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Snack Food

If not for the chips and guacamole, Tecate would blend in with all the mediocre Mexican joints

Some of us have never forgiven Cortés Deli for abandoning our baby pictures when the Mexican eatery ditched its humble space in a strip center on West Alabama. The staff had rewarded us for years of patronage by tacking up pictures of our beloved toddlers -- the only charming touch in an otherwise nondescript interior -- but those photos were left behind during a series of moves that eventually found Cortés setting up shop in the old Feagan Restaurant space on North Shepherd. (Of course, that same staff managed to lug around huge oil paintings of Pancho Villa and his gang during its peripatetic years.)

Today those snubbed parents could view it as divine retribution that Cortés is now a part of Houston's history, having closed its Feagan location just a couple of weeks ago. The telephone has been disconnected, the place is locked up, and even though all the tables are still in place, Pancho's gang is conspicuously absent.

Fortunately, all hope is not lost for Cortés fans, especially those who thought the restaurant had never been the same since the first move. Its chef of eight years, Baudelio Pichardo, also known as Chef Primo, can be found at Tecate Mexican Restaurant, where he relocated five years ago when the eatery opened for business.

Chips ahoy: The guacamole at Tecate is pure avocado, with just a hint of onion, perfect for those light and bubbly tortilla chips.
Amy Spangler
Chips ahoy: The guacamole at Tecate is pure avocado, with just a hint of onion, perfect for those light and bubbly tortilla chips.

When I heard Pichardo was spotted at the free-standing pseudo-adobe building on Ella Boulevard inside the Loop, I was eager to see if he had brought along a few of my favorites things, namely Cortés's guacamole. For my money, the creamy concoction was the best in Houston, simply because it actually tasted like avocado. There were no chunks of tomato and onion (though a slight hint of the latter was still there), just a mass of well-blended avocado, enhanced only by an occasional floating chunk of the green fruit.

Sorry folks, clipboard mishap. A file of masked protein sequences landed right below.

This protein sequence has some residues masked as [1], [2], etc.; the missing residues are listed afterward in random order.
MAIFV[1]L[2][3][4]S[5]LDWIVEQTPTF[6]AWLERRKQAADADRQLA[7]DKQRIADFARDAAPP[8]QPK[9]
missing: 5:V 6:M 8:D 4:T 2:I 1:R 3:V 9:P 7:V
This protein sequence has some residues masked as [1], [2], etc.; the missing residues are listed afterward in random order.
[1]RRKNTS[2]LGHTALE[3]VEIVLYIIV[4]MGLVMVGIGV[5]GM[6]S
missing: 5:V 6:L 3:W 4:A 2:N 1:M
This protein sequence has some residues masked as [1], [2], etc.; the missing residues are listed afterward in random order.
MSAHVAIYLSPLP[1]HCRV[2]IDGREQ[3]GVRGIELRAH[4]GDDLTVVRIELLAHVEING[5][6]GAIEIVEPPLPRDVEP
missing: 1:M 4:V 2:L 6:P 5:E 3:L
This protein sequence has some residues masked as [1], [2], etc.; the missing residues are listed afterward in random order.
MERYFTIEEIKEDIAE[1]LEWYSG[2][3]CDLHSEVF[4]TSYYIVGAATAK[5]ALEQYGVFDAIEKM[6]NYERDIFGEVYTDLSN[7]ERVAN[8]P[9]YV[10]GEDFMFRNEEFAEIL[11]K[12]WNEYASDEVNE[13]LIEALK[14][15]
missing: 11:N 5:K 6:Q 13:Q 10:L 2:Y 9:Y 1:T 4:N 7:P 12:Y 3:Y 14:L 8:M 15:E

I was immediately relieved to discover the guacamole ($2.95 for a small portion) at Tecate is exactly the same as the old Cortés version, except that it's placed on shredded lettuce and called a salad. It is joined by two other Cortés standouts: chips and salsa.

Many people, including Pichardo's brother-in-law, who happens to be a Tecate waiter, shrug off the importance of good chips and salsa, claiming you can get them anywhere. That I should place such emphasis on these mere snacks is a mystery, even to me. Generally I don't like salsa, and I usually limit chip intake to save room for bigger and better things. But Tecate's versions of these staples deserve closer inspection. The crispy chips are so light they sometimes bubble in the middle, while the dark, rich salsa is actually more of a tomato puree, liberally spiked with peppers, but not so liberally that you'll recoil your chip in fear of it.

The salsa is also one heck of a condiment to spoon onto Tecate's breakfast dishes, which are served all day, every day. Although many of these plates are similar to those at Cortés, save its famous Sunday paella, they don't elicit the same nostalgia as the guacamole and chips. The fajita omelette (dubbed Omelette Tejano, $5.25) has the same fluffy eggs and light ranchero sauce, but the meat is actually grilled fajita beef or chicken, which may be the more traditional approach, but it's not the one old Cortés diners remember. I pined for the Cortés version, which has the texture and consistency of your mother's pot roast, stringy and moist and easy to chew.

Tecate's migas have no connection to the past and in fact are a far cry better than those at Cortés (and a steal at $2.95). The Tecate version neglects chorizo in favor of cheese, which is exactly the way I used to special-order mine at Cortés. Without the overwhelming presence of the spicy sausage, these migas are a perfect balance of sweet corn tortilla, peppers and cilantro. Chorizo has its place, however, in other Tecate dishes. The Huevos Tecate Especial ($4.25) -- eggs scrambled with chorizo, potatoes, bacon, onions, peppers, tomatoes and cilantro -- is a winner, as is the salty-tangy queso flameado appetizer ($4.95). Even the simple chorizo-and-egg taco (only $1) is neither too spicy nor too greasy.

The same cannot be said for some of Tecate's lunch and dinner items. I suggest avoiding at all costs anything that is spiked with the "chef's own special chili sauce." Also called vera cruz, this heavy, thick sauce flavored primarily with chili powder mows down everything in its path, leaving the entire plate, and sometimes your clothing, awash in deep red. It ruined the promising Pollo Relleno Tecate ($9.50), a dish of tender sautéed chicken breast, poblano peppers and a sprinkling of cheese; the sauce also wreaked havoc with the plump, juicy shrimp that made up the Camarones Vera Cruz appetizer ($6.50).

But good things can be found on the regular Tecate menu. The Tex-Mex comfort foods are done well, and they come in huge portions loaded down with cheese, just the way God intended Mexican food to be. I tried the "killer" Chiles Rellenos ($6.95), so named by a diner at the next table. I happily cleaned my plate of the poblano pepper, which was blanketed by Tecate's light, yet thickened, ranchero sauce, which mercifully bears no resemblance to the vera cruz sauce.

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